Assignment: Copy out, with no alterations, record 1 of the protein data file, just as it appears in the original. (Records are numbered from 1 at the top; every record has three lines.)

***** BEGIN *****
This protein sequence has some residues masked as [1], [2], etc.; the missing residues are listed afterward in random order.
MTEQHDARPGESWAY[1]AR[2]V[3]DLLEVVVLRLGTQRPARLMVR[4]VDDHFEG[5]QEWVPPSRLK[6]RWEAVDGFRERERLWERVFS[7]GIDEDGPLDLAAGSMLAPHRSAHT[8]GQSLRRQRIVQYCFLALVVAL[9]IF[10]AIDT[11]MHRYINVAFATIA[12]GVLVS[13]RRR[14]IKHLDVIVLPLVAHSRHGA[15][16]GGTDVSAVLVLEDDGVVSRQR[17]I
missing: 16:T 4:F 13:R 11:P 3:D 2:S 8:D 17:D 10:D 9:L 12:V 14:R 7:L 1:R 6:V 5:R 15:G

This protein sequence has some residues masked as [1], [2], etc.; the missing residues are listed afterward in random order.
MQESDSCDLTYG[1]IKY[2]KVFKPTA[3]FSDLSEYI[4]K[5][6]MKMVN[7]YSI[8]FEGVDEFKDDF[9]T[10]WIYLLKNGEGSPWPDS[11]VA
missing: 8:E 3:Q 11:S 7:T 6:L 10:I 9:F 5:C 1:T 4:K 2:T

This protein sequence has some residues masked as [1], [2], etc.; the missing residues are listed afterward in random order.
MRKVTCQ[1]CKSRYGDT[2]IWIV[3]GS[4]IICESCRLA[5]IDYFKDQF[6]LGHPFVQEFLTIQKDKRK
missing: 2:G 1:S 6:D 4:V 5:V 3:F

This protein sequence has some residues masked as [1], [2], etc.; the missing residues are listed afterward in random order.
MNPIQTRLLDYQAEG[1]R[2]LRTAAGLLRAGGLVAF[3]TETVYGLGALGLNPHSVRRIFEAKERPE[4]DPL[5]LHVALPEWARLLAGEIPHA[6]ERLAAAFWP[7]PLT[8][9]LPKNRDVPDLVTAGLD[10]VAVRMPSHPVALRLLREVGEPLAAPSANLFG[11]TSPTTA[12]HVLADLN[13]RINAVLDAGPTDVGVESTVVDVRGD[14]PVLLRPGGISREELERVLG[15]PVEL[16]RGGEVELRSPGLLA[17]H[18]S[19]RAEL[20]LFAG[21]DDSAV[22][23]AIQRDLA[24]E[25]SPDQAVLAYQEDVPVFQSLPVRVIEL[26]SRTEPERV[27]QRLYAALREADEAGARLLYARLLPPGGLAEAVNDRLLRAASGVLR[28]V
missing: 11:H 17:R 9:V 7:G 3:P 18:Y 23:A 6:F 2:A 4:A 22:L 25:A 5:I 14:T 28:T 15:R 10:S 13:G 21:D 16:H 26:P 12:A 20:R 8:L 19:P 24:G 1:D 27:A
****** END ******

This protein sequence has some residues masked as [1], [2], etc.; the missing residues are listed afterward in random order.
MTEQHDARPGESWAY[1]AR[2]V[3]DLLEVVVLRLGTQRPARLMVR[4]VDDHFEG[5]QEWVPPSRLK[6]RWEAVDGFRERERLWERVFS[7]GIDEDGPLDLAAGSMLAPHRSAHT[8]GQSLRRQRIVQYCFLALVVAL[9]IF[10]AIDT[11]MHRYINVAFATIA[12]GVLVS[13]RRR[14]IKHLDVIVLPLVAHSRHGA[15][16]GGTDVSAVLVLEDDGVVSRQR[17]I
missing: 16:T 4:F 13:R 11:P 3:D 2:S 8:D 17:D 10:D 9:L 12:V 14:R 7:L 1:R 6:V 5:R 15:G